Elvis Presley's car, Marilyn Monroe's bras, Han Solo's blaster, and Jerry Lewis's "Nutty Professor" suit are just some of the items that are up for auction at Julien's Auctions at Planet Hollywood June 22 and 23. The auction's viewing room at Planet Hollywood is open to the public 11 a.m. to 6 p.m. daily through Saturday at Planet Hollywood. (Madelyn Reese/Las Vegas Review-Journal)
Indoor farming in Southern Nevada
Experts discuss Nevada's indoor farming industry. (Bailey Schulz/Las Vegas Review-Journal)
Former Fontainebleau could have become a Waldorf Astoria
Months after developer Steve Witkoff bought the Fontainebleau last summer, he unveiled plans to turn the mothballed hotel into a Marriott-managed resort called The Drew. But if Richard “Boz” Bosworth’s plans didn’t fall through, the north Las Vegas Strip tower could have become a Waldorf Astoria with several floors of timeshare units. (Eli Segall/Las Vegas Review-Journal)
New Springs Preserve Exhibit Shows Off "Nature's Ninjas"
"Nature's Ninjas" arrives at the Springs Preserve, in an exhibit and live show featuring critters that come with natural defenses, from armadillos to snakes, poison dart frogs to scorpions and tarantulas (Madelyn Reese/Las Vegas Review-Journal)
CrossRoads of Southern Nevada psychiatric urgent care to open in Las Vegas
Jeff Iverson, who operates the nonprofit sober living facility Freedom House, is opening a private addiction treatment center that will operate a detoxification center and transitional living for substance users trying to recover. (K.M. Cannon/Las Vegas Review-Journal)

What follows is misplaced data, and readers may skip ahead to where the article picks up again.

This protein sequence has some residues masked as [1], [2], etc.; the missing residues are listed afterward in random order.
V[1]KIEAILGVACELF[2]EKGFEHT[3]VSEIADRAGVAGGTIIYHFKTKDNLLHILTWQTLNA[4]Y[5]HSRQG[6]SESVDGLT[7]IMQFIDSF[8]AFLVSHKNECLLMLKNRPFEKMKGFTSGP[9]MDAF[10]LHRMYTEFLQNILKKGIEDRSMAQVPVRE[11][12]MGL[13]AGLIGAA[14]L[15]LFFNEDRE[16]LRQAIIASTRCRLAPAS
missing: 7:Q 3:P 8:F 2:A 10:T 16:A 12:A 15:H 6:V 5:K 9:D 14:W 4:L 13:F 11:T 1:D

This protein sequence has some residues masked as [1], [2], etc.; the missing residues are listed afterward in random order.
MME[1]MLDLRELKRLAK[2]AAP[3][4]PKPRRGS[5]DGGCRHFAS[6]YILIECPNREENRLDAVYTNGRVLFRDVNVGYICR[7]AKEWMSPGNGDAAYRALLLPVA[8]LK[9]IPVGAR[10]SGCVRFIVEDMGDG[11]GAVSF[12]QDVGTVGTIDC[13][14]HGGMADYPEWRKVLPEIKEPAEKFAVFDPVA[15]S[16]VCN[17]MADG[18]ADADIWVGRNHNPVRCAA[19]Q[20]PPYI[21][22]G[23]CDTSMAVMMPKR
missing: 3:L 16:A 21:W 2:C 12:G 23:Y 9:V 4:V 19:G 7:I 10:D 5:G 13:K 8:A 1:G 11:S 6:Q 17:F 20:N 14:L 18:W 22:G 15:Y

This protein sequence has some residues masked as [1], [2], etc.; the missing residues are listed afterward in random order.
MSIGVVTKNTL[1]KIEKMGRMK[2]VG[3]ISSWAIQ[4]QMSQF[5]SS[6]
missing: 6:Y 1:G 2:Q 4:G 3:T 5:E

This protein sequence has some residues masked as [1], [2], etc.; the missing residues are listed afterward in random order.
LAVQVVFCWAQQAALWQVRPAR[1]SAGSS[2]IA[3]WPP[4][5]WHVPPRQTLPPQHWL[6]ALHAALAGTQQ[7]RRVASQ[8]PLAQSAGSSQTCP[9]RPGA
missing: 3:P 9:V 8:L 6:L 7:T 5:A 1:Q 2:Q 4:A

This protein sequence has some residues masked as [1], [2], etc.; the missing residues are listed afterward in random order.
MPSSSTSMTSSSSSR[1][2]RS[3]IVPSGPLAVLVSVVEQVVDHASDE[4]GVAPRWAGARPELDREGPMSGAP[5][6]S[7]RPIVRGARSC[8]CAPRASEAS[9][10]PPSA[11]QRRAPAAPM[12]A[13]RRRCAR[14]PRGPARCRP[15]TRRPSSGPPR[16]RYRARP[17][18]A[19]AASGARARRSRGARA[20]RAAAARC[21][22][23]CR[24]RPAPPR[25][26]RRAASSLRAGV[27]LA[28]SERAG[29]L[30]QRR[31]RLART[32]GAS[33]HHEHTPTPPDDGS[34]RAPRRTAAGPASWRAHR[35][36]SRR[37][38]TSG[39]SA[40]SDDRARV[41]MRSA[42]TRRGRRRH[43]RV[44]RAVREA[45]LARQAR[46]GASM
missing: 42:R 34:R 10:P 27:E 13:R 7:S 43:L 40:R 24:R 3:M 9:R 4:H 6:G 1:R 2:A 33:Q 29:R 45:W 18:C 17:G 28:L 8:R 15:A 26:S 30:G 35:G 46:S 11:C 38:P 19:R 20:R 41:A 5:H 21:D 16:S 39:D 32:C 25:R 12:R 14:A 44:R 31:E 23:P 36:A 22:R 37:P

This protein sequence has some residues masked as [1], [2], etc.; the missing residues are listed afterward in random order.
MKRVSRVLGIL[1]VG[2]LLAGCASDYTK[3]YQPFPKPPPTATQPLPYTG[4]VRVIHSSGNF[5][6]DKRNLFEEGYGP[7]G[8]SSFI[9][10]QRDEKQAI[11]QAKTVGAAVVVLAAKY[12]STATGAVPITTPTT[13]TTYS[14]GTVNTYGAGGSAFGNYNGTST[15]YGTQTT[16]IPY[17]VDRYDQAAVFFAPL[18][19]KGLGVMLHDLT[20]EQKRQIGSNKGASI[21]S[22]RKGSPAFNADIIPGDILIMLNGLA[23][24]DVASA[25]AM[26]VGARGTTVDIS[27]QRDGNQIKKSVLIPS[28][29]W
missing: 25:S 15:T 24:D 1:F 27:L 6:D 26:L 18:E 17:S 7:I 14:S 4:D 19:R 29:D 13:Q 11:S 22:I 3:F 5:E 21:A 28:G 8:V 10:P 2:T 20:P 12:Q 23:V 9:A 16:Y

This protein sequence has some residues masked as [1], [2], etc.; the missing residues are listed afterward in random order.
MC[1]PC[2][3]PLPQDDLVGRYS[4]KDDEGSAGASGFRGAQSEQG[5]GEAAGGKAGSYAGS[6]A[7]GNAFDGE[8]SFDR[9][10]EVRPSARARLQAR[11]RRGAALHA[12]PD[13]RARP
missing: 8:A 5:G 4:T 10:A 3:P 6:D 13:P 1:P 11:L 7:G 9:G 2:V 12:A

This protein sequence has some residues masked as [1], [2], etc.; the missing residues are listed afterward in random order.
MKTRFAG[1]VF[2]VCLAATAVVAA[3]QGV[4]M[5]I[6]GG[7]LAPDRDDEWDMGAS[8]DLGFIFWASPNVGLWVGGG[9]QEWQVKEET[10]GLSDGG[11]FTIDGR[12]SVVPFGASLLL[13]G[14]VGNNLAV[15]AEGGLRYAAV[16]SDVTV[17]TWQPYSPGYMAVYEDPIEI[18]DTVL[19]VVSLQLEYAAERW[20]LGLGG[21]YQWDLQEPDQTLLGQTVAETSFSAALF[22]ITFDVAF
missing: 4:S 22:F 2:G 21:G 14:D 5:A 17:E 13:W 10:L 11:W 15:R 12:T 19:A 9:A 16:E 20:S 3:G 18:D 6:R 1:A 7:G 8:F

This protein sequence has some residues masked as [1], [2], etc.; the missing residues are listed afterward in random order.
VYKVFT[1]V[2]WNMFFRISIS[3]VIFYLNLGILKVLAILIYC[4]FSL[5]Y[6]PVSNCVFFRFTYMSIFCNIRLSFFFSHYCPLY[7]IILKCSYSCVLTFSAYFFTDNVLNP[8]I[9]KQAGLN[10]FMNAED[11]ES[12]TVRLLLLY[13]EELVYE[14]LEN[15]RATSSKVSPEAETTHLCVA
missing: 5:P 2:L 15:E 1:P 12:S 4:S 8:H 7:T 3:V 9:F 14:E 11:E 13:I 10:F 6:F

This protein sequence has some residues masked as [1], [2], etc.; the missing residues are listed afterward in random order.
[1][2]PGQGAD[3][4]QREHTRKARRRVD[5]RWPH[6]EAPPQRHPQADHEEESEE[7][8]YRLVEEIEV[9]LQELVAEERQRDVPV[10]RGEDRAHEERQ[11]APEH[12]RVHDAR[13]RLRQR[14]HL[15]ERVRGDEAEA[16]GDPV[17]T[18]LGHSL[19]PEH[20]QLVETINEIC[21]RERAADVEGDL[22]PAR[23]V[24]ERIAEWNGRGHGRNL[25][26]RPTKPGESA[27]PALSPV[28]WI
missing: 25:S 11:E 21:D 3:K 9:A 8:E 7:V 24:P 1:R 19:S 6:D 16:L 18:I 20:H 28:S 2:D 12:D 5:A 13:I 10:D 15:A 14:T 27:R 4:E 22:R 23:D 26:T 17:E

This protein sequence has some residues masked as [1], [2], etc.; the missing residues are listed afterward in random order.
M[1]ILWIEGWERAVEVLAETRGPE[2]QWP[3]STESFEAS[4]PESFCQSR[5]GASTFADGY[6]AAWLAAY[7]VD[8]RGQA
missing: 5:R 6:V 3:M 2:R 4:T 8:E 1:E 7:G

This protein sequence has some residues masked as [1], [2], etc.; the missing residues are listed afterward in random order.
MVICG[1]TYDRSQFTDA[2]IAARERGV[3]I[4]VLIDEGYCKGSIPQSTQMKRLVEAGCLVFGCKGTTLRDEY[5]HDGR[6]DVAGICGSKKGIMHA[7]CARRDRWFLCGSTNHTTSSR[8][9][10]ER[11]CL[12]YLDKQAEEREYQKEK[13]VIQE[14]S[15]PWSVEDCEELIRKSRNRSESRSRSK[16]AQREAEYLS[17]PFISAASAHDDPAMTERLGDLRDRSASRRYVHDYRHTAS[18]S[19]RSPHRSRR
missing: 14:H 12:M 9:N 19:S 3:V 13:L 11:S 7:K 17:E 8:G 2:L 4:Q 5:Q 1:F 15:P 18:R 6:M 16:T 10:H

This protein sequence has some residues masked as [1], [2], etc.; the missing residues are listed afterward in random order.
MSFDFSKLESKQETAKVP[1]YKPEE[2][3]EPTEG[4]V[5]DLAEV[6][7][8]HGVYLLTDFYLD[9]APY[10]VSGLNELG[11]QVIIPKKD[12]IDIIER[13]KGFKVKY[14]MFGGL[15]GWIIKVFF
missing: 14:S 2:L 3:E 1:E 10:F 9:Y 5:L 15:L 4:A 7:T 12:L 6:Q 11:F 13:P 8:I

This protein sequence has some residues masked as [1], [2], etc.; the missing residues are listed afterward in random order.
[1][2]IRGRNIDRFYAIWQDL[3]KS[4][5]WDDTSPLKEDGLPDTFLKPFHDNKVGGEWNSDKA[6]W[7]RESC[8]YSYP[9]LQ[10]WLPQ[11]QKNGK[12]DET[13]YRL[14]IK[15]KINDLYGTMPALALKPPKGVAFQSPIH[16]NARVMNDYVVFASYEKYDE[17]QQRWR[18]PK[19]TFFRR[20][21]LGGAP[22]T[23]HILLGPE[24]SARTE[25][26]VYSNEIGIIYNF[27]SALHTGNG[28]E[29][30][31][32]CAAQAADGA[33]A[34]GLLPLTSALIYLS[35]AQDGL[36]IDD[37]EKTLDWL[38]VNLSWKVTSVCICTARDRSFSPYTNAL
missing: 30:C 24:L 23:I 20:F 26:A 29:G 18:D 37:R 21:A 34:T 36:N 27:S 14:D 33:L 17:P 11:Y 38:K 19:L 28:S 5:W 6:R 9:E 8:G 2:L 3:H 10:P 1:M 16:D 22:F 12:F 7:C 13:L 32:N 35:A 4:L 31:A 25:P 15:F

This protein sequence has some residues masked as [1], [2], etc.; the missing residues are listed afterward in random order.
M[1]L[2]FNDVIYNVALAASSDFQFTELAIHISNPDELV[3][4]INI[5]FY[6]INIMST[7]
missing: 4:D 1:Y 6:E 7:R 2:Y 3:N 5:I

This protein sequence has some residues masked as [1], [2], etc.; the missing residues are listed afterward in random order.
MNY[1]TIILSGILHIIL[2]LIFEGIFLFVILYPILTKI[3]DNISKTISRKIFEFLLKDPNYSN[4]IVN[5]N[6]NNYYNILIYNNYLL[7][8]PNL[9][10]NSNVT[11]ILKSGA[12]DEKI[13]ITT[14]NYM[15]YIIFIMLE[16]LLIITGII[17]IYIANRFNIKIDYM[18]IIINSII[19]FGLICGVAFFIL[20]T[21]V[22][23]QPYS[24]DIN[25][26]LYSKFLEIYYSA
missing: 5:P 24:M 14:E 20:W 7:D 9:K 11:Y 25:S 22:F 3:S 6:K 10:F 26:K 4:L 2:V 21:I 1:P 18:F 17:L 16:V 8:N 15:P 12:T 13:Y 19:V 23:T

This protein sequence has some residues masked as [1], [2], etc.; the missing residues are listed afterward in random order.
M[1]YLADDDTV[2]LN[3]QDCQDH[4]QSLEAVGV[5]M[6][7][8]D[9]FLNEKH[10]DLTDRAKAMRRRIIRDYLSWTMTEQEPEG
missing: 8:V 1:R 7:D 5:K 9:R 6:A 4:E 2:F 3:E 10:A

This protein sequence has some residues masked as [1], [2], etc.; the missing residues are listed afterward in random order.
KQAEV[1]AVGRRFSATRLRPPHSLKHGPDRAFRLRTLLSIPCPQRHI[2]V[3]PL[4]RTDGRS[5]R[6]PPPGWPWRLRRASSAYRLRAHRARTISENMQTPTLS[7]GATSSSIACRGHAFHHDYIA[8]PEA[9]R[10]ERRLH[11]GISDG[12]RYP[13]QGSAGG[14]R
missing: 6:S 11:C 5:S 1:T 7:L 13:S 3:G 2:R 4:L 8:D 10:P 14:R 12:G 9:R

Metro Capt. Jaime Prosser gives update of officer-involved shooting
Metro Capt. Jaime Prosser provides an update about an officer-involved shooting at Radwick Drive and Owens Avenue in the northeast Las Vegas on Thursday. A robbery suspect was shot and killed. (Bizuayehu Tesfaye/Las Vegas Review-Journal) @bizutesfaye
Wayne Newton surprises burglars
Wayne Newton and his wife, Kathleen, arrived at their southeast Las Vegas home shortly before midnight on Wednesday to find two burglars inside their house. The burglars fled and were seen heading north through the property. Las Vegas police quickly set up a perimeter and launched an extensive search of the area, but the suspects were able to escape. It was unclear if the burglars got away with anything of value. Several items, under the watchful eyes of the police, were seen on the ground near the home's main driveway. Neither Newton, nor his wife, were injured. The Newtons were not available for comment.
Police Officers Turn Off Body Cameras
In four separate body camera videos from the Route 91 Harvest festival shooting released Wednesday, officers in a strike team are instructed to turn their body cameras off and comply with the request.
Debra Saunders reports from Singapore
Las Vegas Review-Journal White House correspondent talks about the historic summit between President Donald Trump and North Korea's leader Kim Jong Un.
How long will North Korea's denuclearization take?